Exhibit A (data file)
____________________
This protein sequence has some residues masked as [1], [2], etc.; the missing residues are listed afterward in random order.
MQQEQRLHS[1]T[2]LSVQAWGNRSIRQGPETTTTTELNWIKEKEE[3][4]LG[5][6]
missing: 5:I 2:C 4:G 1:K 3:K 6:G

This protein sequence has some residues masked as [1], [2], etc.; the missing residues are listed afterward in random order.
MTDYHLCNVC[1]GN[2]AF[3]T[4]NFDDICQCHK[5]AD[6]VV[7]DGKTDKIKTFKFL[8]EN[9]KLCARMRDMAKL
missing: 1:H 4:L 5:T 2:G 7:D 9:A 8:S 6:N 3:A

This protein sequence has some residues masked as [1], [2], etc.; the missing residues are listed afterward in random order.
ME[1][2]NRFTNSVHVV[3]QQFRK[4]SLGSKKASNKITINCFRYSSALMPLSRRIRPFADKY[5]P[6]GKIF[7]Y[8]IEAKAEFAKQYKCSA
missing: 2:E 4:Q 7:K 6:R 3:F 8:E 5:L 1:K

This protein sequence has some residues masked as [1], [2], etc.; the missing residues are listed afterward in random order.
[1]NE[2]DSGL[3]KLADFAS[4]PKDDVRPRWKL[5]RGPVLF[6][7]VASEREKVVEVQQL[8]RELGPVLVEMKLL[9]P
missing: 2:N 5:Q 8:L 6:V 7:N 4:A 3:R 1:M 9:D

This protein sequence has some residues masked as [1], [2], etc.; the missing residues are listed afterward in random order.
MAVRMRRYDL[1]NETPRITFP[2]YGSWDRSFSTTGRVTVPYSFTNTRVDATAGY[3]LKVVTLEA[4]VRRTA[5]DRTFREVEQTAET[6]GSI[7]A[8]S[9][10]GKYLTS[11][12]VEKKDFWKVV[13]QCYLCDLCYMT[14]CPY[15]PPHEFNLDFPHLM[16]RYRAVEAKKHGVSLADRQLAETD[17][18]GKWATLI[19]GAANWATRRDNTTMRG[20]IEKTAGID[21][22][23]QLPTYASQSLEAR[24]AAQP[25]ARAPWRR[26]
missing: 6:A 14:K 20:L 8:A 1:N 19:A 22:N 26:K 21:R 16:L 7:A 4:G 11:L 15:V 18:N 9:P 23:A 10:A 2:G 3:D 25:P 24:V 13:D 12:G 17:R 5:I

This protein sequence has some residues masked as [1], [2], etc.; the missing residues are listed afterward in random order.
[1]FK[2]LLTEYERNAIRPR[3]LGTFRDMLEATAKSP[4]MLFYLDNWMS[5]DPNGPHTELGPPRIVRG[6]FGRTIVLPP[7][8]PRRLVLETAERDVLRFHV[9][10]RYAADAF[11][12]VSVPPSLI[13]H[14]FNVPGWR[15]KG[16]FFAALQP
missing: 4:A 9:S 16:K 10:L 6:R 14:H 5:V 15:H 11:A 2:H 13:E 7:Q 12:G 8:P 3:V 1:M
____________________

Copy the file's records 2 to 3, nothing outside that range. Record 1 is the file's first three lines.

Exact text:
This protein sequence has some residues masked as [1], [2], etc.; the missing residues are listed afterward in random order.
MTDYHLCNVC[1]GN[2]AF[3]T[4]NFDDICQCHK[5]AD[6]VV[7]DGKTDKIKTFKFL[8]EN[9]KLCARMRDMAKL
missing: 1:H 4:L 5:T 2:G 7:D 9:A 8:S 6:N 3:A

This protein sequence has some residues masked as [1], [2], etc.; the missing residues are listed afterward in random order.
ME[1][2]NRFTNSVHVV[3]QQFRK[4]SLGSKKASNKITINCFRYSSALMPLSRRIRPFADKY[5]P[6]GKIF[7]Y[8]IEAKAEFAKQYKCSA
missing: 2:E 4:Q 7:K 6:R 3:F 8:E 5:L 1:K